‘During the game I wasn’t too worried about how many touches or goals I had, it was all about staying focused on what I had to do for the team.’

‘Unfortunately we couldn’t get the win but on a personal level it takes a lot of weight off the shoulders and gives me a better feeling going into training knowing I can perform.’

Smith’s indigenous culture is a huge part of his life and one he has embraced to the fullest extent. In combination with football he feels that he has the perfect balance.

‘I think I do and I love to in as many ways as I can,’ he said.

‘My culture is very important to me, for me there is so much to it. Being Aboriginal and playing football, I think there are lots of things you can offer using football.’

‘It is a good way to show yourself as a leader and show other indigenous people the right way.’

‘It can change your life for the better.’

To further strengthen the ties between indigenous cultures and football, the Coburg Football Club will unveil its NAIDOC (National Aborigines and Islander Day Observance Committee) guernsey  in the coming weeks for a third consecutive year.

Smith who earlier last month modelled the guernsey was proud to be a part of the initiative.

‘I love that we as a club celebrate NAIDOC Week’ he said.

‘I think it’s a great club, they are open to anybody and getting involved in all the ways they can, whether that’s through Family Day, fundraising or other things.’

Coburg is currently the only VFL club to commemorate NAIDOC week.  The guernsey will be worn against Essendon on July 7that Piranha Park.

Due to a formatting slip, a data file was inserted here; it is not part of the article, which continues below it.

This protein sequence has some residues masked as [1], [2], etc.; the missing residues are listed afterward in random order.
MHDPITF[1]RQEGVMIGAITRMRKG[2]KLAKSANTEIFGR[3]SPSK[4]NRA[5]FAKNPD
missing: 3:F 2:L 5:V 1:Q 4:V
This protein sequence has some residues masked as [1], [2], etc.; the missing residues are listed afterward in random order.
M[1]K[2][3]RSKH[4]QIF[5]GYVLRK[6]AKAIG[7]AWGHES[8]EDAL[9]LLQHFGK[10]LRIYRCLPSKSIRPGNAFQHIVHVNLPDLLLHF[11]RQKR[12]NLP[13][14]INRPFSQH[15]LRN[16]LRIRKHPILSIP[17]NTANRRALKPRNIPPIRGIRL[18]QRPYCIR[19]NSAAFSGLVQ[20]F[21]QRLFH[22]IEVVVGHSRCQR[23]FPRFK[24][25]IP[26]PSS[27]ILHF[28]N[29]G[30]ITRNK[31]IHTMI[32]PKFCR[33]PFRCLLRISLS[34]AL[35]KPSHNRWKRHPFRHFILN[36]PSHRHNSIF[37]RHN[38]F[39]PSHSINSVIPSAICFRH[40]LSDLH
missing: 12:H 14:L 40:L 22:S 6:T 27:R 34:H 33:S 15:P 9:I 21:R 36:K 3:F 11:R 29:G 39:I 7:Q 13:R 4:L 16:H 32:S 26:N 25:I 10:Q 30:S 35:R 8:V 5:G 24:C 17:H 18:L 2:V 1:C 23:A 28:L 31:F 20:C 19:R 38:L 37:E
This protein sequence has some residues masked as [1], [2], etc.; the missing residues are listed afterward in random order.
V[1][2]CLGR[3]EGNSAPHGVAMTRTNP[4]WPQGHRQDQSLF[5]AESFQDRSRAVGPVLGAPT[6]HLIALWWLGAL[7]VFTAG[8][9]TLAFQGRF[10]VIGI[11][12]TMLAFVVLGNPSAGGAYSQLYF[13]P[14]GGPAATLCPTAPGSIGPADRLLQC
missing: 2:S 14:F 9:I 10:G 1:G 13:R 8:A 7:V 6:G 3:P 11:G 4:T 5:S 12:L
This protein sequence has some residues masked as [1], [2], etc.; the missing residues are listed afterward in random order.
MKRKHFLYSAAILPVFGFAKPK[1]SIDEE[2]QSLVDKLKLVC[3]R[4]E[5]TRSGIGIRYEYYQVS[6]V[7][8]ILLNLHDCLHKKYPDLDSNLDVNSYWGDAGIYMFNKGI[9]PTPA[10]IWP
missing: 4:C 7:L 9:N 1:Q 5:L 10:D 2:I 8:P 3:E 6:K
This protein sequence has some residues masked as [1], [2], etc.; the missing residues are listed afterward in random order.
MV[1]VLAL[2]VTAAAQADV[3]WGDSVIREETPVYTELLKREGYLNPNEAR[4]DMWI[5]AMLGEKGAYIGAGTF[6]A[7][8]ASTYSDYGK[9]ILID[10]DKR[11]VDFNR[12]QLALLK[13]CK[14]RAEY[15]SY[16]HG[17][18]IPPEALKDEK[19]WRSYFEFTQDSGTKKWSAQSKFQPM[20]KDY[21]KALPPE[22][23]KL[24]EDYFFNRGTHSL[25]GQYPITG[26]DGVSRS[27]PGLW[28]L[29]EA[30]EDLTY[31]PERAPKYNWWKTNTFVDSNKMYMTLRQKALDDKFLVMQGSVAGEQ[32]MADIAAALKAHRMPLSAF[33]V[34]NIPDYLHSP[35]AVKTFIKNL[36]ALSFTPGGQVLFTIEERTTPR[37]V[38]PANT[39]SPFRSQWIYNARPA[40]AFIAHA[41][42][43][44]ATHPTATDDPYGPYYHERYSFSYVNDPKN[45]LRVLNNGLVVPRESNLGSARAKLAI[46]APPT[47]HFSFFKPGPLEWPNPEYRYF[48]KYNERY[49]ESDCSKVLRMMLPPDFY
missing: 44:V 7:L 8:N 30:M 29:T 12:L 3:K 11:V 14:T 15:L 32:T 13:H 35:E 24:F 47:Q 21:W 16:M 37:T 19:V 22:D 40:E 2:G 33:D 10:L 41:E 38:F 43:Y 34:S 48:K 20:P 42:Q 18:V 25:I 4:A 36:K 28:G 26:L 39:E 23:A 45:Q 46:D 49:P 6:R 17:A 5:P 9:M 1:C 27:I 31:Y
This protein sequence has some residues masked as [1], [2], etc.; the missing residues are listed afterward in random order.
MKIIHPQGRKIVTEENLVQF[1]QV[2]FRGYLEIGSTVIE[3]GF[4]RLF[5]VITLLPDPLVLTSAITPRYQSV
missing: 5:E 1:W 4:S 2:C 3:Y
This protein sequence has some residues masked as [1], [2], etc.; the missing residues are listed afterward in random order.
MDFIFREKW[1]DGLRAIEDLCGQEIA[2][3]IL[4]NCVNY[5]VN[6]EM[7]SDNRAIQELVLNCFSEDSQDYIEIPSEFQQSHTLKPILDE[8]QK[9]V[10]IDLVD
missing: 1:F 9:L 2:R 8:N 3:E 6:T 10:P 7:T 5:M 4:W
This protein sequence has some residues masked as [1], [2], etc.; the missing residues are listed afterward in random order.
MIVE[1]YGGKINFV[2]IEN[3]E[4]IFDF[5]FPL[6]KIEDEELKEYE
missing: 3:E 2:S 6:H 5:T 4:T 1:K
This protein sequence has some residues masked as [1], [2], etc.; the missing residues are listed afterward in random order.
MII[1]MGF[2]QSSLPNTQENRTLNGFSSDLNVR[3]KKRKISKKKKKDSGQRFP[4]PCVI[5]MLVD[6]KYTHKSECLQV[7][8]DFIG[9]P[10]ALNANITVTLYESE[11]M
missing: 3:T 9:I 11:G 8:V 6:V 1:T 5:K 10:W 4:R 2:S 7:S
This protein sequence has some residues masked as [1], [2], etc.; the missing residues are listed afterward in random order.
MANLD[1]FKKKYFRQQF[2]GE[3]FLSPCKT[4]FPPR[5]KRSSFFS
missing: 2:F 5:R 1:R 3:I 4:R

Outside of football Smith works with First Traffic, a company located in Melbourne’s north-east suburbs.

‘Currently I am looking for a full time job but I’m doing a bit of everything at the moment,’ Smith said.

‘I was with a company called Industry Work Force (IWF) doing factory stuff; they sent me around all around Springvale. That was alright as I got to meet new people and went to different places each day.’

‘I started that job two years ago when I first arrived in Melbourne, it was my first job and then I went onto the sky rail in construction for seven months before going back to IWF.’

‘Now I’ve signed up with Peter O’Brien at First Traffic which is based in the city working in traffic control.’

Post football Smith is unsure what lies ahead but he hopes to work on creating indigenous programs and football pathways for his people as well as take up studying.

‘I am still in that process of figuring out what I want to do after football but I have thought about it,’ he said.

‘The direction I want to go with after football is to be helping our people and finding different ways to do so. I think I might also study something, maybe law or criminology.’

When you think of current indigenous footballers and who people tend to look up to, generally the pair of Eddie Betts and Lance Franklin come to the forefront of the mind but that isn’t the case for Hedley Smith who prefers the low key approach.

‘There are a couple of boys in the AFL I look up to, Tim Kelly and Matthew Parker. Both of their stories inspire me,’ Smith said.

As well as having football icons Smith also has different role models in his life like former professional boxer Floyd Mayweather.

‘I like Floyd Mayweather especially the way he went about his sport and his life, I try to watch his videos as much as I can. He is awesome.’ Smith said.

A reserved man, Smith describes himself as a fun going person but one who is quite determined on what he wants to achieve and where he wants to go.

‘I like to say that I’m a happy man, I think I’m at the time in my life where I have to get things done,’ he said.

‘It’s like I’m on a mission and am always looking to move forward. I can get along and talk with anybody.’

Now 23 and with the world at his feet, Smith has come a fair way from the boy in the park to the man on a VFL list but the journey is only just beginning.

‘I think I’ve done everything I could, I hope there is a lot more to come and I think there is.’